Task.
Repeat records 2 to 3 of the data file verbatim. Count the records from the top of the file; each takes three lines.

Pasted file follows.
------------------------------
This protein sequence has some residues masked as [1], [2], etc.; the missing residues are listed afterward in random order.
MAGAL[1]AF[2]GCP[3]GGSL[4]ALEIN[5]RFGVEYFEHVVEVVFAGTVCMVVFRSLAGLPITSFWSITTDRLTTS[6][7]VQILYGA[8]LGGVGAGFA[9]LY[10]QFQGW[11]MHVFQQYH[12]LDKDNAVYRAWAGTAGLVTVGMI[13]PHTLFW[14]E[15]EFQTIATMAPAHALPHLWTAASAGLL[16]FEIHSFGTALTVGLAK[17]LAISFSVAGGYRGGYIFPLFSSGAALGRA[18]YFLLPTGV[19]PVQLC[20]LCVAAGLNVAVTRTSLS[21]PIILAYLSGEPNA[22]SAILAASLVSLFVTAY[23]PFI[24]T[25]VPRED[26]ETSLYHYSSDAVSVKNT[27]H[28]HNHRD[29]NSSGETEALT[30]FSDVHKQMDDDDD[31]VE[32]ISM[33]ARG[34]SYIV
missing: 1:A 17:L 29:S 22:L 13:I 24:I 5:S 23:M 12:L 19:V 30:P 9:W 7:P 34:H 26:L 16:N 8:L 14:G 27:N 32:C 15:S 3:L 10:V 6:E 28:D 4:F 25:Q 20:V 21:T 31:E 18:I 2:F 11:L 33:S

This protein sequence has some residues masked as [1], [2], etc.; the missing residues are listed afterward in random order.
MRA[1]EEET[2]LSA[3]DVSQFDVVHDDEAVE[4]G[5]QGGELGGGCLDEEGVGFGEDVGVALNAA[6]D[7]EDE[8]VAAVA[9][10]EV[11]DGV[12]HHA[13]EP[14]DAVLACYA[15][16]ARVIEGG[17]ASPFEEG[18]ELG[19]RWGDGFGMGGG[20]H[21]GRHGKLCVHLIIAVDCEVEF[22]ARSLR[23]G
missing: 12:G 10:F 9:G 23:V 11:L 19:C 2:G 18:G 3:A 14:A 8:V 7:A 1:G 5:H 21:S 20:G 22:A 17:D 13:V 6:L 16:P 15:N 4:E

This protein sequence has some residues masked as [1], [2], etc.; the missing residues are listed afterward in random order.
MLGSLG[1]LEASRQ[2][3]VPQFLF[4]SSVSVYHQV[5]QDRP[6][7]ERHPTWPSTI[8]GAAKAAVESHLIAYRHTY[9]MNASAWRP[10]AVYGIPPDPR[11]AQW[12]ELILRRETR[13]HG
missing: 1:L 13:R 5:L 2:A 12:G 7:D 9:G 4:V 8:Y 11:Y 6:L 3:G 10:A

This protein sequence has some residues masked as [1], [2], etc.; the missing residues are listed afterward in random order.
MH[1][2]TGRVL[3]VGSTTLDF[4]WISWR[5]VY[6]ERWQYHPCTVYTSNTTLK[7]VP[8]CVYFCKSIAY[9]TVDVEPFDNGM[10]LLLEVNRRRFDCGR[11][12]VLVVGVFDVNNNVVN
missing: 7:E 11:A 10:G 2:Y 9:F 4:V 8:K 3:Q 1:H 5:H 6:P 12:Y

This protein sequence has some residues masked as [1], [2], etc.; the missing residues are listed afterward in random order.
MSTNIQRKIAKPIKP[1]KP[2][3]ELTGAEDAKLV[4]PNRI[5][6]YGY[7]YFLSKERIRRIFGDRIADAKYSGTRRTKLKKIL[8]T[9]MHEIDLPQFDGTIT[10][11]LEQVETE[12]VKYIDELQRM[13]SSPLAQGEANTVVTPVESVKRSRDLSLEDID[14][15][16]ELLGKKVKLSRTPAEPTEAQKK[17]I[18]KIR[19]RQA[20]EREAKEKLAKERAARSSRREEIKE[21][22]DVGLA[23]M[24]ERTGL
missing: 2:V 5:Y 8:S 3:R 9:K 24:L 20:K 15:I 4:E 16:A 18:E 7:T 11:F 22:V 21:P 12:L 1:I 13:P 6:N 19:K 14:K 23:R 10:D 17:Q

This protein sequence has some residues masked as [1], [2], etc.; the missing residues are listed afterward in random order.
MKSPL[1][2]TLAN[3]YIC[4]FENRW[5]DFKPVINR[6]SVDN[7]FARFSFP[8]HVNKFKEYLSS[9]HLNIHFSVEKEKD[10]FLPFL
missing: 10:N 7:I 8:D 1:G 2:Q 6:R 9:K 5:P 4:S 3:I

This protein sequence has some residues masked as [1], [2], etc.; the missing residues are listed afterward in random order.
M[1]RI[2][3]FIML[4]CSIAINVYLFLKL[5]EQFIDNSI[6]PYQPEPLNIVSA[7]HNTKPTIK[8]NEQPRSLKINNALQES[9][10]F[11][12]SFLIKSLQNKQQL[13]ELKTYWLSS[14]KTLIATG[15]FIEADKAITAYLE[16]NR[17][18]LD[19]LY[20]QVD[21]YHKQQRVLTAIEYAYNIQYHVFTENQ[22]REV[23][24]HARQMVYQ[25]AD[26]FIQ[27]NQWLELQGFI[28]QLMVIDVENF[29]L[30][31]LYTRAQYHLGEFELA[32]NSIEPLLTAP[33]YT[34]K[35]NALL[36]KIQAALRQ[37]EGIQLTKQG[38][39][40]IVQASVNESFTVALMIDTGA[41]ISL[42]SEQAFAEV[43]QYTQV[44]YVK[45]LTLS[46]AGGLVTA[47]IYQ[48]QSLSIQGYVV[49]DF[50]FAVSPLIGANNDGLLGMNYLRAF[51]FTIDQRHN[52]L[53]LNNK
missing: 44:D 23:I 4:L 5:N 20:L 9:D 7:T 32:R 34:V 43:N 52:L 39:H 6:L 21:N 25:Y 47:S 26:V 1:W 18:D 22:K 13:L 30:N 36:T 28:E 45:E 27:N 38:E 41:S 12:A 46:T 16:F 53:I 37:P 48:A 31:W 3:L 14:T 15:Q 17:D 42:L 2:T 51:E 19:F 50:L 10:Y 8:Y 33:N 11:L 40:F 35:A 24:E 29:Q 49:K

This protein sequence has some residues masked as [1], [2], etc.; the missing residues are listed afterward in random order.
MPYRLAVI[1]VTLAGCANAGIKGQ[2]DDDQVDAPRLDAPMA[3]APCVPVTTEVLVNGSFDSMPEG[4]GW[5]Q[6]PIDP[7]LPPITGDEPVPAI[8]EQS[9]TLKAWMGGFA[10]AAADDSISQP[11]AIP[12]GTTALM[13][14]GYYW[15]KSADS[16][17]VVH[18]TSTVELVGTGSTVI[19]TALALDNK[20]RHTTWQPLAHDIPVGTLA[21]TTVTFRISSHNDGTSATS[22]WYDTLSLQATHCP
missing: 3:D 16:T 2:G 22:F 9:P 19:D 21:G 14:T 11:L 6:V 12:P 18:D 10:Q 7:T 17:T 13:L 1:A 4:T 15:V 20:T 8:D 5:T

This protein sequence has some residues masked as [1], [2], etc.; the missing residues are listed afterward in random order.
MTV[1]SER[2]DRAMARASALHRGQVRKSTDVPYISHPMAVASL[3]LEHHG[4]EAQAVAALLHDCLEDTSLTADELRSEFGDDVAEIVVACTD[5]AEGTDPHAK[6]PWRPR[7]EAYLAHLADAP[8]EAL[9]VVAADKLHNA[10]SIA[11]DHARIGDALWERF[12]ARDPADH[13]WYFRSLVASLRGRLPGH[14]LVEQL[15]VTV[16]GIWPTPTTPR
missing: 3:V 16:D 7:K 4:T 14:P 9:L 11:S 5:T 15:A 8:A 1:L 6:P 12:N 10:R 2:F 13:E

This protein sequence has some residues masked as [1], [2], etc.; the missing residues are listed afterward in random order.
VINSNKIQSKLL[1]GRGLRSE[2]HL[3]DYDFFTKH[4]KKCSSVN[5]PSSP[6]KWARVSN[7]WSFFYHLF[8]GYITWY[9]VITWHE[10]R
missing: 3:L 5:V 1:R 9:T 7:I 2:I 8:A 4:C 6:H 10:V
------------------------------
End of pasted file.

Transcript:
This protein sequence has some residues masked as [1], [2], etc.; the missing residues are listed afterward in random order.
MRA[1]EEET[2]LSA[3]DVSQFDVVHDDEAVE[4]G[5]QGGELGGGCLDEEGVGFGEDVGVALNAA[6]D[7]EDE[8]VAAVA[9][10]EV[11]DGV[12]HHA[13]EP[14]DAVLACYA[15][16]ARVIEGG[17]ASPFEEG[18]ELG[19]RWGDGFGMGGG[20]H[21]GRHGKLCVHLIIAVDCEVEF[22]ARSLR[23]G
missing: 12:G 10:F 9:G 23:V 11:L 19:C 2:G 18:G 3:A 14:A 8:V 7:A 1:G 5:H 21:S 20:G 22:A 17:D 13:V 6:L 16:P 15:N 4:E

This protein sequence has some residues masked as [1], [2], etc.; the missing residues are listed afterward in random order.
MLGSLG[1]LEASRQ[2][3]VPQFLF[4]SSVSVYHQV[5]QDRP[6][7]ERHPTWPSTI[8]GAAKAAVESHLIAYRHTY[9]MNASAWRP[10]AVYGIPPDPR[11]AQW[12]ELILRRETR[13]HG
missing: 1:L 13:R 5:L 2:A 12:G 7:D 9:G 4:V 8:Y 11:Y 6:L 3:G 10:A